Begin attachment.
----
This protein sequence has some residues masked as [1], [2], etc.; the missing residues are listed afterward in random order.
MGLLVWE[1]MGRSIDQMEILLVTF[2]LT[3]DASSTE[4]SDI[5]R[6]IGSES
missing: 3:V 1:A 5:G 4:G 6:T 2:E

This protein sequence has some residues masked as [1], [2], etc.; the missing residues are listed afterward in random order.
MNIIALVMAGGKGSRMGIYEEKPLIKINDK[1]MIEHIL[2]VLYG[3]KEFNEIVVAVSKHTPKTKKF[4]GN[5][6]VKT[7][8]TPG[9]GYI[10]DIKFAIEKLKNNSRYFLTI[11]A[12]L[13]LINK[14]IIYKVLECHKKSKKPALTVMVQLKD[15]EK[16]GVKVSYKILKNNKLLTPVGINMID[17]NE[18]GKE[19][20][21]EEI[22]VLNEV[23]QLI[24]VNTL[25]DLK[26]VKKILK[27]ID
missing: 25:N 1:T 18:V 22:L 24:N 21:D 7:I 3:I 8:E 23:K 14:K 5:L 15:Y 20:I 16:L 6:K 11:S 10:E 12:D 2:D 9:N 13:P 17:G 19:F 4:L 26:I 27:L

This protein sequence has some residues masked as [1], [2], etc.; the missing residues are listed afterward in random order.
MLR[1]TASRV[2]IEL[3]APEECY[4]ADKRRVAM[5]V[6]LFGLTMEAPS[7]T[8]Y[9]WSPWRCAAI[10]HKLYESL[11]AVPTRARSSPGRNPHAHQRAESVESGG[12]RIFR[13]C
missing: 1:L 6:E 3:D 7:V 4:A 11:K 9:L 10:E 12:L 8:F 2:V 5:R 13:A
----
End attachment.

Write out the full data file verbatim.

This protein sequence has some residues masked as [1], [2], etc.; the missing residues are listed afterward in random order.
MGLLVWE[1]MGRSIDQMEILLVTF[2]LT[3]DASSTE[4]SDI[5]R[6]IGSES
missing: 3:V 1:A 5:G 4:G 6:T 2:E

This protein sequence has some residues masked as [1], [2], etc.; the missing residues are listed afterward in random order.
MNIIALVMAGGKGSRMGIYEEKPLIKINDK[1]MIEHIL[2]VLYG[3]KEFNEIVVAVSKHTPKTKKF[4]GN[5][6]VKT[7][8]TPG[9]GYI[10]DIKFAIEKLKNNSRYFLTI[11]A[12]L[13]LINK[14]IIYKVLECHKKSKKPALTVMVQLKD[15]EK[16]GVKVSYKILKNNKLLTPVGINMID[17]NE[18]GKE[19][20][21]EEI[22]VLNEV[23]QLI[24]VNTL[25]DLK[26]VKKILK[27]ID
missing: 25:N 1:T 18:V 22:L 24:N 21:D 7:I 3:I 8:E 23:K 14:K 5:L 15:Y 20:I 16:L 6:K 11:S 10:E 12:D 2:D 9:N 13:P 17:G 19:F 4:L 26:I 27:L

This protein sequence has some residues masked as [1], [2], etc.; the missing residues are listed afterward in random order.
MLR[1]TASRV[2]IEL[3]APEECY[4]ADKRRVAM[5]V[6]LFGLTMEAPS[7]T[8]Y[9]WSPWRCAAI[10]HKLYESL[11]AVPTRARSSPGRNPHAHQRAESVESGG[12]RIFR[13]C
missing: 1:L 6:E 3:D 7:V 4:A 11:K 9:L 10:E 12:L 8:F 2:V 5:R 13:A